A terrestrial Greek hero that came from the sea
Aegina is one of the Saronic Islands of Greece 27 kilometres off the coast of Athens. Tradition states that its name derives from Aegina, the mother of Aeacus, a Greek hero who was born on the island and became its king. During ancient times Aegina was a rival of Athens, another great sea power of the Classical Period.
The earliest coins of Aegina (which was the first Greek state to adopt coinage, all coins prior having been minted in Asia Minor and the Ionian Islands) were struck around 600 BC and depicted the distinctive sea turtle, usually with a dotted or smooth shell. During the middle of the 5th Century BC, the turtle was replaced by a tortoise, with clearly defined legs and a segmented shell.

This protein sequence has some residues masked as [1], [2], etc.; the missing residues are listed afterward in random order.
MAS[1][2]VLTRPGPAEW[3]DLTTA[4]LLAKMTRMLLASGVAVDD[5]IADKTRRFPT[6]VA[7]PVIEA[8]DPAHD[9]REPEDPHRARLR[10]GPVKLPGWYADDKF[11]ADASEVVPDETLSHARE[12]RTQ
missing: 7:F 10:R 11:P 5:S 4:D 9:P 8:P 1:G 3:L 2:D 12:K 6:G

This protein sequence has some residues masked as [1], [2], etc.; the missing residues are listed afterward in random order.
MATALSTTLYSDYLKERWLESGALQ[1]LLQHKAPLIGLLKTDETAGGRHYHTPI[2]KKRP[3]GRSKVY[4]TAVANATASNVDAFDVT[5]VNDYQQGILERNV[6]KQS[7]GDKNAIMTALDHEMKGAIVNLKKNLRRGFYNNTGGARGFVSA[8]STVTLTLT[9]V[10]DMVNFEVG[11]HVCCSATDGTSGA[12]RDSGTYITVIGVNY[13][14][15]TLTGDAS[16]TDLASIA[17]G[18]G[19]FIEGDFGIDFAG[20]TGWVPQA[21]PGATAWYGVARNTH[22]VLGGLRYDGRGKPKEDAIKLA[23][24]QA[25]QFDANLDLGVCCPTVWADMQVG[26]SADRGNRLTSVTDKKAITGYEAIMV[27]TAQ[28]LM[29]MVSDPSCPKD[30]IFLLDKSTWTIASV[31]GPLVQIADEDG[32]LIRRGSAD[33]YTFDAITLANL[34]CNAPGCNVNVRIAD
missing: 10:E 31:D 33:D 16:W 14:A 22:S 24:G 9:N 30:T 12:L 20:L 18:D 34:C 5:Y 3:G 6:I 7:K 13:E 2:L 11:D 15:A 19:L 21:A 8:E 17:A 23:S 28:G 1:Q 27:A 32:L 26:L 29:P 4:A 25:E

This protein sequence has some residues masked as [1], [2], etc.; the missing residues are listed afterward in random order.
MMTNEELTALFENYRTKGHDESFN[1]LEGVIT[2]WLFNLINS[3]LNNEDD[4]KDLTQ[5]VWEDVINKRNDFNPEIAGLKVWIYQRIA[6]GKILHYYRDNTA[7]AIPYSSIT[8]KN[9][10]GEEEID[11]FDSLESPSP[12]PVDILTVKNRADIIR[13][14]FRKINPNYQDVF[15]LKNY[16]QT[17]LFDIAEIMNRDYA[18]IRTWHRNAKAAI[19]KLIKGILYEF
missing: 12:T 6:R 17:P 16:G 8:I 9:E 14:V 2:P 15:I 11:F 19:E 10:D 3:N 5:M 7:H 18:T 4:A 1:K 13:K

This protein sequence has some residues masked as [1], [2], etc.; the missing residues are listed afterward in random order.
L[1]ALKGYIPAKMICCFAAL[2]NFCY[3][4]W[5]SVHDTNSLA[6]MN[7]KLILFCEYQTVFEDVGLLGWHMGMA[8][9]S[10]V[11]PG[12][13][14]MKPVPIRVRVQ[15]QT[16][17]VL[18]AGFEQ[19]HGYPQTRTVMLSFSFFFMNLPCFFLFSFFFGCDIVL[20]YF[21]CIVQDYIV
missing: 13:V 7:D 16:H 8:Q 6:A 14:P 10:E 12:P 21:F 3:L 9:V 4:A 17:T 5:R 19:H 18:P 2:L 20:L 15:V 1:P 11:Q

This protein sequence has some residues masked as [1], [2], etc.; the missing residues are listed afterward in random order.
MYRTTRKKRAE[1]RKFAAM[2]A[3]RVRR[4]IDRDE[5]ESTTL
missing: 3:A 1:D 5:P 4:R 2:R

This has been seen by many as a result of the Athenian occupation of Aegina during the Peloponnesian War. The island was a significant power in the Aegean and had become wealthy through trade. The Athenians may have forced the change of design to show that Aegina was no longer a sea-faring power (the turtle) – instead confined to land (the tortoise).
In any case, the turtle and tortoise staters of Aegina are extremely popular today, thanks to their attractive and lifelike depictions of the reptiles, struck in high relief.